Today, the cobblestone road leads along the rocky cliff to the now lonely Porta di Janniscuru., The gate is still an impressive 5 meters high massive stone structure with 2 meters wide arched opening in the center. Visibly battered by time, the gate clings to the rocky cliff seemingly in a search of relief. But it has all rights to feel tired. Indeed, throughout long centuries of service, the Porta di Janniscuru witnessed countless people arriving to and leaving the city, paid respect to royal columns, overheard various dialects, watched various colors of skin at the same time stubbornly standing on duty to protect the city from enemies. …
Next to the gate there is a Grotta della Guardiola (Guard’s Cave). Dug in the bare rock, relatively shallow, it does not look like it played any important role in the defensive system. Numerous niches carved in the wall point to its use for votive purposes.
In the past the Gate Janniscuru created the separation barrier between the outer and inner world of Enna, today, somehow ironically, it is rather the “bridge” between the ancient past and modern days.
Frederick Tower (Torre di Federico)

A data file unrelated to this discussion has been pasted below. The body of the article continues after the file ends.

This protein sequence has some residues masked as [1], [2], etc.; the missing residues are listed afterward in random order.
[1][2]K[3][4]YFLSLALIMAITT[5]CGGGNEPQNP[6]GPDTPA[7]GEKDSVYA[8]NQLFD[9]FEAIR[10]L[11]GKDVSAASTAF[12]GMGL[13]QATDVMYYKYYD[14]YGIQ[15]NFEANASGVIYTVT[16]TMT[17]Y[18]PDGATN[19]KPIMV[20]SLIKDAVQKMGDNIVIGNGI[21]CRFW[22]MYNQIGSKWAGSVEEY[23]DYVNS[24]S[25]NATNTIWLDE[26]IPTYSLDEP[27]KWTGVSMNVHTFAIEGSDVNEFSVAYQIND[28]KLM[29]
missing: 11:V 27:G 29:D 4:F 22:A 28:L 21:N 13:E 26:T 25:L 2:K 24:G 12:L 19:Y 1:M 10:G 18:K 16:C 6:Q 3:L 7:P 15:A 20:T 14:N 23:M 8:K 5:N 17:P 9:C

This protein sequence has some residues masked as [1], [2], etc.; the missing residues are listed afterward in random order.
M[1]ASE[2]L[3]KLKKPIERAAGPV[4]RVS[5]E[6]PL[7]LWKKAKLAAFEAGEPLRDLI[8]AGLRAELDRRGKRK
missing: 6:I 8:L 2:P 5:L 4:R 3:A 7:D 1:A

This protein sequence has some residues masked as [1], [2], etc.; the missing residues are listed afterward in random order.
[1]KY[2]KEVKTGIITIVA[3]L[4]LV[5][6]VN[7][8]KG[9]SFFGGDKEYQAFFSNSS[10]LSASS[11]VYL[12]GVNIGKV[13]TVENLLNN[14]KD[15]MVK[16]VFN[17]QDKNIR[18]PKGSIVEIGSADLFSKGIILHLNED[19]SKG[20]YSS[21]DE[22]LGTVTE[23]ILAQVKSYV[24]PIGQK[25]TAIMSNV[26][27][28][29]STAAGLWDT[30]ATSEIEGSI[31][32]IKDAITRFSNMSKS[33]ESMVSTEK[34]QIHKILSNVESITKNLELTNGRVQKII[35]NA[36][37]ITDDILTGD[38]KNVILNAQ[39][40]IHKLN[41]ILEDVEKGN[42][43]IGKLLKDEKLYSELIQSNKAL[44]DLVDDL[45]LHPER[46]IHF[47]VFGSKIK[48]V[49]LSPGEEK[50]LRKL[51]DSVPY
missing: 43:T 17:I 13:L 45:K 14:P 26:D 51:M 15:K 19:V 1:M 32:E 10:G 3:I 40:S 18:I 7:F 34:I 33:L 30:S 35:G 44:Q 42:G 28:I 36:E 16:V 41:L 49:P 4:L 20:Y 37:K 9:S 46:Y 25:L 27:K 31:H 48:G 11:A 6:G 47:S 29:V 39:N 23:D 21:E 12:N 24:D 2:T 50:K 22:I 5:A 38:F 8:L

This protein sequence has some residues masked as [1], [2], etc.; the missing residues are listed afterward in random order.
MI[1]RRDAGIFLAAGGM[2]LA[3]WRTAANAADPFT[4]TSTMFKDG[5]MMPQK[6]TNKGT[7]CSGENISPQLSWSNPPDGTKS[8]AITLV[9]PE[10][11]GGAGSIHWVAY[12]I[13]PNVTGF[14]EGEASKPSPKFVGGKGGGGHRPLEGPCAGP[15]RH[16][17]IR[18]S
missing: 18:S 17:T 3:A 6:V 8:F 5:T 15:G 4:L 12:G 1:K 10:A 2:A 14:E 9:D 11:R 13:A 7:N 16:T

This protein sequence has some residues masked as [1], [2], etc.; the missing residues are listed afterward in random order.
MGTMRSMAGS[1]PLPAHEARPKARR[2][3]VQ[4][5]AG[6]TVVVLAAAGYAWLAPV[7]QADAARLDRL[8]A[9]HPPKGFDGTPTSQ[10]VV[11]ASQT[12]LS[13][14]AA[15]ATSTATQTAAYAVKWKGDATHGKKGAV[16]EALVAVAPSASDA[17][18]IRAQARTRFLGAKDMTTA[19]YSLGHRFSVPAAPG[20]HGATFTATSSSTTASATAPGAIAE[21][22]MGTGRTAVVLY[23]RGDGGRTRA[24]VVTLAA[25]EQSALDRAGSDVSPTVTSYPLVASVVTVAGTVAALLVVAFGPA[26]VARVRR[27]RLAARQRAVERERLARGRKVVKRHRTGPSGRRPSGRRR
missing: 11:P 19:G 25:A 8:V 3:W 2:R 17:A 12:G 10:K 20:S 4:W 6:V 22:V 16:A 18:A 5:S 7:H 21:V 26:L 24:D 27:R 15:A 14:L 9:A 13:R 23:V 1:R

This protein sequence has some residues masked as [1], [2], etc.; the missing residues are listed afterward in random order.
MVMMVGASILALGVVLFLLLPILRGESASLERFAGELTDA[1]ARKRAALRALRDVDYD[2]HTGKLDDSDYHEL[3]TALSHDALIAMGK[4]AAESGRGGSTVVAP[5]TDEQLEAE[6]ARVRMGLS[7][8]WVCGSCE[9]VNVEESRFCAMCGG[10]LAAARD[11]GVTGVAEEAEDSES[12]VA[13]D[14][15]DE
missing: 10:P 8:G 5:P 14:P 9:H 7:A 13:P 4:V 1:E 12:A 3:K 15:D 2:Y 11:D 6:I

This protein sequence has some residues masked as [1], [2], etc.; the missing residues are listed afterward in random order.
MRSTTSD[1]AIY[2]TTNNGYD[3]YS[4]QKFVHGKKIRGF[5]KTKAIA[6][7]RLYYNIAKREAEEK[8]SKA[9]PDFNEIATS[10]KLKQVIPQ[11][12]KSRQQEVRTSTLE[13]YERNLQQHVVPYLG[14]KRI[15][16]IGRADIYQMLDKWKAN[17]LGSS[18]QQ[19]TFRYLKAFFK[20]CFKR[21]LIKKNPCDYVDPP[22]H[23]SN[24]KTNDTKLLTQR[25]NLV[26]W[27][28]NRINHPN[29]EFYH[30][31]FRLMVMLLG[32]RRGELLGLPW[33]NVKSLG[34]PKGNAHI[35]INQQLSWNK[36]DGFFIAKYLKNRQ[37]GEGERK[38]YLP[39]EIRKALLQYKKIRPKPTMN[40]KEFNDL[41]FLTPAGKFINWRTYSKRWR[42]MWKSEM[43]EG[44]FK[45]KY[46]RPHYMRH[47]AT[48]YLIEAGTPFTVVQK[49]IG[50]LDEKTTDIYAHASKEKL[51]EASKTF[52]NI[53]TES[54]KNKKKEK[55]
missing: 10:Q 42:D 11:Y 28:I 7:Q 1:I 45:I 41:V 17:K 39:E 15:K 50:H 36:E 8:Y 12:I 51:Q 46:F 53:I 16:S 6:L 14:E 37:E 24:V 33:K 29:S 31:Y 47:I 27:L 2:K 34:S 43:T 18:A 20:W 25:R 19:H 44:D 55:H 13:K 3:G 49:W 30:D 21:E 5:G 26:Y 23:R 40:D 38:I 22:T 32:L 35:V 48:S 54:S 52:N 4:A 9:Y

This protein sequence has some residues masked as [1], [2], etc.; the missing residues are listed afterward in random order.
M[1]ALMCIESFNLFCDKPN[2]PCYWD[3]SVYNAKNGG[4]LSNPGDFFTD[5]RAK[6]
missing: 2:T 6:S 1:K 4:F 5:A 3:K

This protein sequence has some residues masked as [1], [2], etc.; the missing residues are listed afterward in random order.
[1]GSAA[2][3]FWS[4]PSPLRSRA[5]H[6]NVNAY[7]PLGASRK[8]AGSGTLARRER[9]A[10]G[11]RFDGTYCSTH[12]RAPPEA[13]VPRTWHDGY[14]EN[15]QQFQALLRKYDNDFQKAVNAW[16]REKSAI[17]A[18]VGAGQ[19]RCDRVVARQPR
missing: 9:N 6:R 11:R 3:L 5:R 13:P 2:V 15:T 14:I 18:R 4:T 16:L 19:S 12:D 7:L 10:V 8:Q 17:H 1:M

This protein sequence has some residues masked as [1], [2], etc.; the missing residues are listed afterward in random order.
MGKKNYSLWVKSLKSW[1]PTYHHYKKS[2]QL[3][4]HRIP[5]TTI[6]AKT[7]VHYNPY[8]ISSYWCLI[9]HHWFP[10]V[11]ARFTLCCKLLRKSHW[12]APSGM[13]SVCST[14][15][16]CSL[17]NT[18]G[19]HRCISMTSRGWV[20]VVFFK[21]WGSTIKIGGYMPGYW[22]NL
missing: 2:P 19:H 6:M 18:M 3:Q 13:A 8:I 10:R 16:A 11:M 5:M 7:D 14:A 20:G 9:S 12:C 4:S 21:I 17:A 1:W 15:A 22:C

Beautiful ceilings seen inside of the tower confirm "robustness" of the structure
The octagonal tower standing on the top of a little hill in Enna’s Municipal Park is attributed to either Frederick II of Swabia or Frederic II of Aragon (in any case – Frederick). It was built at the end of 13th century on the ruins of an older castle called Castello Vecchio (most likely a residence of Byzantine general Eufemio). The Old Castle was destroyed by Saracens and now only fragments of defensive walls encircling the tower give testimony to its existence.
As there is no evidence that any larger complex accompanied the tower, its purpose is not clear. Some claim that since antiquity the hill at the center of Enna’s mountaintop was recognized as the geographical center of Sicily and used for astronomical observations. More realistic view is that the 24 meters high tower was a perfect panoramic observation point crucial for security of Enna and its inhabitants. Whatever was the purpose of the tower in the remote past, what counts is that today on clear days it offers fabulous views on the city of Enna and far beyond its limits on surrounding valleys and hills.